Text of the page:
With massive popular uprisings sweeping many of the most politically-repressed nations of the world, Americans are looking toward the upcoming weekend with a mixture of both fear and dread because it’s time, once again, for the annual Academy of Motion Picture Arts and Sciences Awards ceremony to be televised.
The primary reason for that is because the Academy Awards ceremony has increasingly become an unbearably abysmal viewing experience over the past decades, as Hollywood feels compelled to produce a spectacle that, well, is doomed to flop, even by our much lower critical standards for award shows.
But another reason why is because of the anti-American political bias of many of the movie stars, producers and directors whose achievements in 2010 will be celebrated this Sunday evening, 27 February 2011, beginning live at 5:00 PM Eastern Time on the ABC television network with hosts James Franco and Anne Hathaway. Because nothing makes for more a more dreadful viewing experience than some highly talented movie stars seeking to exploit the worldwide platform they’ve been given to show off how much they care about the ongoing tragedy of “fill-in-the-blank,” which could be fixed if only Americans cared as much as the movie stars did and demonstrate by their willingness to go far over the allotted time they’ve been given for accepting their award. Assuming they get through thanking the laundry list of people who worked on their movie that pretty much only they know….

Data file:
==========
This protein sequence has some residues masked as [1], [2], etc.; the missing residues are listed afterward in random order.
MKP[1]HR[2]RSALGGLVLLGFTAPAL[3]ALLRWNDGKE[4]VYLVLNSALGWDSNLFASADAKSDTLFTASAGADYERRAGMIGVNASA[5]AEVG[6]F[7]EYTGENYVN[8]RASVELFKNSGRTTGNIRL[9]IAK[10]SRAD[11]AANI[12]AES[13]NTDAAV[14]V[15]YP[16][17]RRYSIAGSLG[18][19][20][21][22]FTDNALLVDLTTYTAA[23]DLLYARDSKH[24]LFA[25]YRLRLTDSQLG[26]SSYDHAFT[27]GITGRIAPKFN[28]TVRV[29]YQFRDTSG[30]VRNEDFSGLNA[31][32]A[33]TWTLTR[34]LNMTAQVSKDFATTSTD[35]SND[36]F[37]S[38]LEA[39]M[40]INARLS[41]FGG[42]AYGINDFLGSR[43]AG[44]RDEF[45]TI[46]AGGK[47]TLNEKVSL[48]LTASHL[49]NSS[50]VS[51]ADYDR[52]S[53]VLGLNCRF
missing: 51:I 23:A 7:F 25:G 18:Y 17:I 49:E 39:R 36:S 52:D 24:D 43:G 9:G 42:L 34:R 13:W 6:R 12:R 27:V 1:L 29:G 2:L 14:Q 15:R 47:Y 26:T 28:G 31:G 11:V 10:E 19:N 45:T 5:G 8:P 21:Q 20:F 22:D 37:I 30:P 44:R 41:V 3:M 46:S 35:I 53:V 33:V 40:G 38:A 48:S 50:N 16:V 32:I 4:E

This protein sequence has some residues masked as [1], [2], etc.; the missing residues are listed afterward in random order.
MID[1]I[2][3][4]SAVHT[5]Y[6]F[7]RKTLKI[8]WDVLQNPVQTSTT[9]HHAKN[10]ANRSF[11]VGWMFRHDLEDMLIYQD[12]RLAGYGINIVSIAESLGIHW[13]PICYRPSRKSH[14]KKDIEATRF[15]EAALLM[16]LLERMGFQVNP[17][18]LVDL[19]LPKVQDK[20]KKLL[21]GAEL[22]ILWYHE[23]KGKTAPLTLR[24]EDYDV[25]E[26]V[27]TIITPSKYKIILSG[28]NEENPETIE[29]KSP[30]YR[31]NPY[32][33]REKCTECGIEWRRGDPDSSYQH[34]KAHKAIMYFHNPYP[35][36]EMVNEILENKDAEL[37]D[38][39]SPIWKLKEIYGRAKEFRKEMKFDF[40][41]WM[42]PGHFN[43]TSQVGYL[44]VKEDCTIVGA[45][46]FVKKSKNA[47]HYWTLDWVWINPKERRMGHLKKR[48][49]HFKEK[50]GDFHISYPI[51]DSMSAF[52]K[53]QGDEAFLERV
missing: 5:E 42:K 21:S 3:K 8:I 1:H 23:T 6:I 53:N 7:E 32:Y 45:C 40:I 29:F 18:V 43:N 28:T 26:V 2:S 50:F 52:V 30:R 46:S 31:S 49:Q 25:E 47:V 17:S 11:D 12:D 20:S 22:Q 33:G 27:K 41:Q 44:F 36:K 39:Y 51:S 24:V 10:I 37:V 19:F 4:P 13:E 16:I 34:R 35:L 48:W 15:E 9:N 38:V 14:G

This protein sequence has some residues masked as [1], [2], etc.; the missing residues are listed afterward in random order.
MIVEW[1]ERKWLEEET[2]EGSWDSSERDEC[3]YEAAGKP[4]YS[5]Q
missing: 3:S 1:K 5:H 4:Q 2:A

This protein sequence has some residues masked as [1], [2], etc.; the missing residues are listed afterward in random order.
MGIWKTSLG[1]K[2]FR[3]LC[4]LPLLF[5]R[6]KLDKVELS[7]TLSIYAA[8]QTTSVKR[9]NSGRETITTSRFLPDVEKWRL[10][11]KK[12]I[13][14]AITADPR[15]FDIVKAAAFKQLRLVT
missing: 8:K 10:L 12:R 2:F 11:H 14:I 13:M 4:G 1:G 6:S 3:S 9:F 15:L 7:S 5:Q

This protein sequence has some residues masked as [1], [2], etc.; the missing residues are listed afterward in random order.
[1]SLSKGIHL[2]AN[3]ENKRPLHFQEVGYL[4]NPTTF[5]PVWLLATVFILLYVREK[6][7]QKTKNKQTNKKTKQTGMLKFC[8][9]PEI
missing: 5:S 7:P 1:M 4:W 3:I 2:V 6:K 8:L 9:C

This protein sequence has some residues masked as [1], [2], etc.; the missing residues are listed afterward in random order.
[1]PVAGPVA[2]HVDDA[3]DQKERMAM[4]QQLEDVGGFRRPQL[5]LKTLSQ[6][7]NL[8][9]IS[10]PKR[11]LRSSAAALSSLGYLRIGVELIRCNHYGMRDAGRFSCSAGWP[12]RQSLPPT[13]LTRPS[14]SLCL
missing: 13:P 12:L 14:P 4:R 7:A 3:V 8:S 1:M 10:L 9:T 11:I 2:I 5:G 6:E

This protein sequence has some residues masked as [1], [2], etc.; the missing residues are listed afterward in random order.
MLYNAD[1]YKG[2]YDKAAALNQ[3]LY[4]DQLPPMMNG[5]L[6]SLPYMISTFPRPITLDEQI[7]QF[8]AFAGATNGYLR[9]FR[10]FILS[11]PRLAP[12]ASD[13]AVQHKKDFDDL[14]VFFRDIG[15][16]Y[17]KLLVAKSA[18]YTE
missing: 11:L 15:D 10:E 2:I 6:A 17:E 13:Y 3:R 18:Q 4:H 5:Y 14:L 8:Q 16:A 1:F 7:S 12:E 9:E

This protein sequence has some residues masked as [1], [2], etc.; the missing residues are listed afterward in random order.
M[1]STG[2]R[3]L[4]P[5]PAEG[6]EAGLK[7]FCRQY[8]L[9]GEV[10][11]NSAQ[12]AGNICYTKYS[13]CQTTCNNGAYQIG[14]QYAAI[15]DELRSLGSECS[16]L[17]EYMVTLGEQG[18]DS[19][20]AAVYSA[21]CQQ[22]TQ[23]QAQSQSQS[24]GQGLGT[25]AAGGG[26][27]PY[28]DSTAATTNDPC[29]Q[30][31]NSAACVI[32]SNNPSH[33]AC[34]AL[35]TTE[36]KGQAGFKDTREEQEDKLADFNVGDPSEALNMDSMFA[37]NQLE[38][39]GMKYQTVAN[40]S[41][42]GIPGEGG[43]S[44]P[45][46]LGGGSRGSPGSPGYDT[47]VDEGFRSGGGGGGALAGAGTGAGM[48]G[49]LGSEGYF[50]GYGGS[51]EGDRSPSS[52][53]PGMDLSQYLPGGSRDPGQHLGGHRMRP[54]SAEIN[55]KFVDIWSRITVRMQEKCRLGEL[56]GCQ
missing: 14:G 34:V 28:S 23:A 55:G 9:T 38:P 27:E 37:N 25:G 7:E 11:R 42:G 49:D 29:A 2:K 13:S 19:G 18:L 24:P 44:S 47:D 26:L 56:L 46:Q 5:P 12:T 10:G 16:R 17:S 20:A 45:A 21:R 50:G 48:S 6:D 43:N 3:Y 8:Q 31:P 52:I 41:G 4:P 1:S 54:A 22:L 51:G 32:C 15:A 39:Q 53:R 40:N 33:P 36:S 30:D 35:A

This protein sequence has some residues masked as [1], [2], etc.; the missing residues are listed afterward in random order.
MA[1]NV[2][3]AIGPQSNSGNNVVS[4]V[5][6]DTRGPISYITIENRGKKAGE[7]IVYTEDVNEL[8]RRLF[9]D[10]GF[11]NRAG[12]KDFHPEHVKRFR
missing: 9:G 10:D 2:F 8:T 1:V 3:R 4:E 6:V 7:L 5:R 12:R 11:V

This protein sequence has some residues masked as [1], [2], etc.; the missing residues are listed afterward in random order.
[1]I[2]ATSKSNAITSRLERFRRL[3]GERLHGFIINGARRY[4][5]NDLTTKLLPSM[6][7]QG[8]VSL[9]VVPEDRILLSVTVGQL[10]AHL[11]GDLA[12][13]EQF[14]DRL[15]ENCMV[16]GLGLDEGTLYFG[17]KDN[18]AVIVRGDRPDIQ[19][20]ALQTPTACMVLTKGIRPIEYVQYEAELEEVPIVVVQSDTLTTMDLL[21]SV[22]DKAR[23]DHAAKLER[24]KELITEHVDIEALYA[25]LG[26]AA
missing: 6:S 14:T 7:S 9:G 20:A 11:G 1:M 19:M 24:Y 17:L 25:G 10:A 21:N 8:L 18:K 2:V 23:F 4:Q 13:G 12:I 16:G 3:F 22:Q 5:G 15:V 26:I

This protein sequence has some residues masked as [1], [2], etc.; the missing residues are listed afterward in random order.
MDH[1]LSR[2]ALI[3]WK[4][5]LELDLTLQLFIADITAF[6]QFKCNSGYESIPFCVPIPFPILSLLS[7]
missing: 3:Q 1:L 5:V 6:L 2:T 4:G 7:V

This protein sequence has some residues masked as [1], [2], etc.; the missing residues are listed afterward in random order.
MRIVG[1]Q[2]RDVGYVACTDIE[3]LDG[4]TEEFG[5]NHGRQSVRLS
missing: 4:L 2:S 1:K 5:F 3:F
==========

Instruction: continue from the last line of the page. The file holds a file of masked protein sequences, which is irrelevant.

But then we wondered whether Hollywood has a financial motive for being so apparently anti-American? We’ve previously found that anti-U.S. movies tend to flop badly at the U.S. box office, but what about overseas film markets? How do those anti-U.S. movies do in those foreign box offices?
We decided to find out! We went back and identified the most anti-U.S. movies that Hollywood has produced in recent years to see how they did in both their domestic U.S. market and in foreign theatres. We then narrowed our selection to consider only movies set in contemporary times, the issues related to which foreign audiences would most closely recognise and to which they would presumably be most receptive to sitting through a 90 minute long anti-U.S. screed.
The obvious candidates then turned out to be the anti-“War on Terror” movies that have been produced since 2006. The chart below shows how these movies performed and the domestic U.S. and foreign box office, which we then compared with each movie’s estimated production costs.
What we find is that in all but one case, the 2009 Best Picture-winning Hurt Locker, none of the films presented in our chart above earned back their production costs from their U.S. box office receipts.
Meanwhile, only two films earned more in the U.S. than they did overseas: Stop Loss, a critically-praised but audience-hated movie that was only released in a dozen countries, limiting its foreign earning potential and The Kingdom, the most politically-neutral of all the films we identified, which perhaps explains its success at the U.S. box office.